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Is One Racial Slur Ever Enough to Sue for Employment Discrimination?

In order for there to be a case of workplace harassment, it “must be severe or pervasive enough to create a work environment that a reasonable person would consider intimidating, hostile, or abusive.” However, “petty slights, annoyances, and isolated incidents (unless extremely serious) will not rise to the level of illegality.” Typically, for the conduct to be sufficiently pervasive to meet the criteria there must be more than just an isolated incident. Put another way, the use of a single racial slur is usually not enough. However, a recent case in the Third Circuit held that a single racial slur was sufficiently severe to be actionable.

A claim of severe racial harassment

Two African-American men were working as general laborers on a pipeline project for an energy company. The men were working to remove a fence when one of the supervisors told them that if they had “nigger-rigged” the fence (meaning in a shoddy manner), they would be fired. The comment was made in the presence of other non-African-American workers. When the two employees reported the racially offensive comment, they were soon after terminated.

Discrimination lawsuit was dismissed by the trial court

Following their termination, the two employees filed a lawsuit for racial discrimination and harassment and retaliation. The federal district court dismissed the case holding that the alleged statement was essentially a one-time use of the N-word which could not meet the hurdle of being “pervasive and regular.”

How courts typically determine severe or pervasive harassment

The first thing to remember is that this determination is made on a case-by-case basis because every situation is different. The following factors are considered, though none of them alone is dispositive, and not all of them are required:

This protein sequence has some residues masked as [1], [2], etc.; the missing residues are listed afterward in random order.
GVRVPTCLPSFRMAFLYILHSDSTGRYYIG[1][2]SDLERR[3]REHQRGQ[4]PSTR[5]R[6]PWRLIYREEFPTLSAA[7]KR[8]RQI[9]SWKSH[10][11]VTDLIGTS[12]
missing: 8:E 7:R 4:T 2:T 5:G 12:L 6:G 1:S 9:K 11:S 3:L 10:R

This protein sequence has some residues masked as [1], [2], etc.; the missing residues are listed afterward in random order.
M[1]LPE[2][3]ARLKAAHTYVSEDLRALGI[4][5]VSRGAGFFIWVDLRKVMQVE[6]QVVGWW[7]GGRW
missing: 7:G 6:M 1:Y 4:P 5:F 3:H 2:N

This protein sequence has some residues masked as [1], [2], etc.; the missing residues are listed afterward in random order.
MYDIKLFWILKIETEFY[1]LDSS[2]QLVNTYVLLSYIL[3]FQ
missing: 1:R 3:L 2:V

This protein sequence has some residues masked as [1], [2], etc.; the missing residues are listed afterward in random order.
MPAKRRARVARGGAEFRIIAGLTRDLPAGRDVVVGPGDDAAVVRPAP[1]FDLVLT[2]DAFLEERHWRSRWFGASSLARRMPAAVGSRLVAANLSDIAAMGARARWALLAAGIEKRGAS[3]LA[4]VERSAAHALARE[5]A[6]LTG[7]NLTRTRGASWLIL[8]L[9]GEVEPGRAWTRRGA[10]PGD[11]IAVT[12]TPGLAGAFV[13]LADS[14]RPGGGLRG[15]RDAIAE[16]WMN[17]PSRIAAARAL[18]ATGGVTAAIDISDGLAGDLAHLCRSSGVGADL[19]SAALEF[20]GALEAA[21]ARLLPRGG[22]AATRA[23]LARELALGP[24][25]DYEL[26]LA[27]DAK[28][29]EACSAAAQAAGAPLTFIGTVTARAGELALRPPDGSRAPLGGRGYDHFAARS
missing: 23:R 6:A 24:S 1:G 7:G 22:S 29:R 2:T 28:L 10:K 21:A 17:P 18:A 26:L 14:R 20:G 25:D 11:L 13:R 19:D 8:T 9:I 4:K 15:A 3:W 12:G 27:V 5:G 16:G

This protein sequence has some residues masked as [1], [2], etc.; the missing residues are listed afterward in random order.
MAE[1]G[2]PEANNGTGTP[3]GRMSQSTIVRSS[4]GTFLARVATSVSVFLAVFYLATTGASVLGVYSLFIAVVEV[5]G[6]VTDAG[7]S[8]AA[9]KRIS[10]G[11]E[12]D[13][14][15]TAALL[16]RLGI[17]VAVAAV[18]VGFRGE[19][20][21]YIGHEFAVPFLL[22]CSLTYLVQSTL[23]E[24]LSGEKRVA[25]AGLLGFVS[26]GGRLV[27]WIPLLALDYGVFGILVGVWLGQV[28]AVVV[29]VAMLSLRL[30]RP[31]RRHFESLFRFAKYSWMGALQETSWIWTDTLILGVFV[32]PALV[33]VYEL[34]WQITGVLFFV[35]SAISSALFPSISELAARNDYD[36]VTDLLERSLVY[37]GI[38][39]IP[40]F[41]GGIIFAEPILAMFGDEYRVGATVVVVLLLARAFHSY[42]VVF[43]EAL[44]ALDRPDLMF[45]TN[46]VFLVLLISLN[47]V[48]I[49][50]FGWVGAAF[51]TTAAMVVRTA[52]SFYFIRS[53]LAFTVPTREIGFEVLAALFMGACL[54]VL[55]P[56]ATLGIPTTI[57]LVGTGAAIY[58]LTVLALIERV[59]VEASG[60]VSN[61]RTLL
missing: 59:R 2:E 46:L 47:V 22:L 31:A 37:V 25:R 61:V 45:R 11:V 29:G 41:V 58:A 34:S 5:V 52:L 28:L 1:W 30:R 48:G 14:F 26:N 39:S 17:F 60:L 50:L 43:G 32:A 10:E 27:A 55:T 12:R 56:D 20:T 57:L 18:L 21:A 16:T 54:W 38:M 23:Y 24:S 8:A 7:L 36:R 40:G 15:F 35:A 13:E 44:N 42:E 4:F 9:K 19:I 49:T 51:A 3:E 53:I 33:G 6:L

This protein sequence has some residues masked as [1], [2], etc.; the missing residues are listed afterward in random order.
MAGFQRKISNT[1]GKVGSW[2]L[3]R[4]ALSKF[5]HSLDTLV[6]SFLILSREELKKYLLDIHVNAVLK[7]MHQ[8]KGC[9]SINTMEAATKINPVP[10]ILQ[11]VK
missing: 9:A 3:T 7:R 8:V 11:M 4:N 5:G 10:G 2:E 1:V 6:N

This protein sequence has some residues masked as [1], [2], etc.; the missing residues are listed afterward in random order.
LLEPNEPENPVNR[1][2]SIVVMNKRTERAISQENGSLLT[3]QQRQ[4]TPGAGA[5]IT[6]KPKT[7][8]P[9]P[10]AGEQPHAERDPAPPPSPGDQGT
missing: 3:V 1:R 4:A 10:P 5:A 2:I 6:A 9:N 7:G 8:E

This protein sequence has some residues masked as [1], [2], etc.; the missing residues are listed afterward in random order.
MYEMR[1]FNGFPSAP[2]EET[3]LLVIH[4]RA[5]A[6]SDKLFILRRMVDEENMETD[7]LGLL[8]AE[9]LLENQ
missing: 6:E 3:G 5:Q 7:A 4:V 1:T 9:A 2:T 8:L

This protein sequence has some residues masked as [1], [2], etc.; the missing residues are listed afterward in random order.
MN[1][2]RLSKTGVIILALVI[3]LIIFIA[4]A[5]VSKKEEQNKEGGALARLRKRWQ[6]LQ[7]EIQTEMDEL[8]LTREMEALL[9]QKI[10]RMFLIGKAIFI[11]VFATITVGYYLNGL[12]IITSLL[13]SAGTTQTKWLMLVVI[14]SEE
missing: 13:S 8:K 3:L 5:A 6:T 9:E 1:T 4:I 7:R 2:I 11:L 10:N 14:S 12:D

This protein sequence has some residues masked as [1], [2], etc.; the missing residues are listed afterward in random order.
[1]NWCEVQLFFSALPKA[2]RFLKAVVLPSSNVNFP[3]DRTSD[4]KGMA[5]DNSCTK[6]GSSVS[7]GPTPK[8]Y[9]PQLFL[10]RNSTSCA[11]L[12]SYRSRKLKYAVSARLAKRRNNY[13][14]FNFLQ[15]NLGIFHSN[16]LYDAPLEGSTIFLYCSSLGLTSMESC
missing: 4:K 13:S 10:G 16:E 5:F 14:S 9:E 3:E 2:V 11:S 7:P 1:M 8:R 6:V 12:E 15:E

• the frequency of the unwelcome discriminatory conduct;
  • the severity of the conduct;
  • whether the conduct was physically threatening or humiliating, or a mere offensive utterance;
  • whether the conduct unreasonably interfered with work performance;
  • the effect on the employee’s psychological well-being;
  • and whether the harasser was a superior within the organization.

The appellate court disagreed with dismissing the claims

The two African-American employees appealed the lower court’s decision and the Third Circuit Court of Appeals reversed the dismissal. The appellate court’s reasoning was that a workplace harassment case does not have to involve pervasive harassment, meaning numerous statements over a period of time. Instead, a claim of workplace harassment can be successful if the conduct was severe enough.

The court found that, based on the context surrounding the use of the single racial slur, it was sufficiently severe. Considering the fact that the supervisor used the N-word in the

presence of non-African-American workers in “the same breath” as threats of termination, the conduct was severe enough to create an actionable hostile work environment.

Third Circuit holding conforms to other court rulings

The Third Circuit holding, in this case, conforms with the D.C. Circuit, the Fourth Circuit, and the Seventh Circuit, which have all held that certain isolated racial slurs, depending on the circumstances, were sufficiently extreme or severe to allow the cases to proceed to trial.

If you feel you have been the victim of discrimination or retaliation in the workplace, or if you have any other questions regarding your employment rights, please contact the experienced employment law attorneys at Wrady & Michel, LLC. You can contact us either online or by calling us at (205) 265-1880. We are here to serve you